Pinckney Benedict: Mercy

Deal Me In – Week 48

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With all of it’s beauty, livestock and fences, a wintery rural West Virginia takes center stage in Pinckney Benedict’s short story “Mercy”. The fence provides an interesting parallel for the human divisions in the story. The father is a harsh, hard-working cattle farmer while his young son, just as hard-working, is a day-dreamer and a fence fixer.

The neighbor on the other side of the fence has bought miniature horses to be raised as pets which contrasts, at least to the father, with the cattle that is being raised for beef.  The idea of a pet horse is useless to the father even though he understands his son is interested in one:

When they had satisfied themselves, for the moment at least, the horses began to play. I searched among them until finally I found the sorrel. She was racing across our field, her hooves kicking up light clouds of ice crystals. She was moving more quickly than I had ever seen her go, but she wasn’t chasing another horse, and she wasn’t being chased. She was teasing the impassive angus steers, roaring up to them, stopping just short of their great bulk; turning on a dime and dashing away again…She yearned to charm them. She was almost dancing in the snow.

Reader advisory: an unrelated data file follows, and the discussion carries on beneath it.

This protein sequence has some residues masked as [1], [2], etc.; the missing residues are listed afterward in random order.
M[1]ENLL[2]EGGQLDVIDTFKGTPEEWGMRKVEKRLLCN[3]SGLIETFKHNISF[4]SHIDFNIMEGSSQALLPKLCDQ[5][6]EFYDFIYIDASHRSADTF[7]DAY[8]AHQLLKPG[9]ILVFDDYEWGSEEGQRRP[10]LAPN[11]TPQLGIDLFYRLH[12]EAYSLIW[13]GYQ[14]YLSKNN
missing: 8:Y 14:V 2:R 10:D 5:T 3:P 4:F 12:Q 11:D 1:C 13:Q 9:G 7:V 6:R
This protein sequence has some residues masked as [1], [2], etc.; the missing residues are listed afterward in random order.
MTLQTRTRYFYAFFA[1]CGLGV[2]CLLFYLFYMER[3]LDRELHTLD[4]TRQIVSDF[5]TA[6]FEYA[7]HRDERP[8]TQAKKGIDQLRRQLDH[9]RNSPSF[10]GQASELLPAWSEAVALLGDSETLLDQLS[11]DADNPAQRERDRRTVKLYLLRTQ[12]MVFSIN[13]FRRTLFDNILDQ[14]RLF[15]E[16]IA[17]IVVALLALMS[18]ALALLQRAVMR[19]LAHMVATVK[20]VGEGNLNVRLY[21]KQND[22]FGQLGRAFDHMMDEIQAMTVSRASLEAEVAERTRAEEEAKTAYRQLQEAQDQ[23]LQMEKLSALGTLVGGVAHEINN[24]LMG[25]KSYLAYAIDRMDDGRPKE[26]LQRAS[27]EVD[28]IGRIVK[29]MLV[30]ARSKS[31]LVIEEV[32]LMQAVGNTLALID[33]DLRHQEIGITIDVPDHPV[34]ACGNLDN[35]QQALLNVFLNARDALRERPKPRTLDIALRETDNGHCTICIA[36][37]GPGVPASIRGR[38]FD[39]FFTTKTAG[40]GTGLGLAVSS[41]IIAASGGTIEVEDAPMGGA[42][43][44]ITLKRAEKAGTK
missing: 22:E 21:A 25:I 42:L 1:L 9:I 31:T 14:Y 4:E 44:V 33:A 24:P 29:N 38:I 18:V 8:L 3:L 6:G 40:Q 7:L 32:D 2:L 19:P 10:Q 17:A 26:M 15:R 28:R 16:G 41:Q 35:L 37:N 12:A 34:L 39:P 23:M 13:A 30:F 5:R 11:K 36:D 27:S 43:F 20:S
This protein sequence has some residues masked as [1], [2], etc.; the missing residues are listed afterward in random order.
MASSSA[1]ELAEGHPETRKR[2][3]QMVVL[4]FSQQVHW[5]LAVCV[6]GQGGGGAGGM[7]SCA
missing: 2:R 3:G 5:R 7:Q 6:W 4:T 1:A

While the story never gets far enough for the reader to find out whether the son actually gets a pet horse, the story’s title gives a clue to the unexpected turn of events that occurs in the story’s final sentence. The way this plot twist works is a testament to a great story teller.  I’m going to want to read more of Benedict’s work.

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I read this story when I drew the Three of Diamonds for my Deal Me In 2015 short story project. It’s included in The Oxford Book of American Short Stories edited by Joyce Carol Oates. My Deal Me In 2015 list can be seen here. Deal Me In 2015 is sponsored by Jay at Bibliophilopolis.

 

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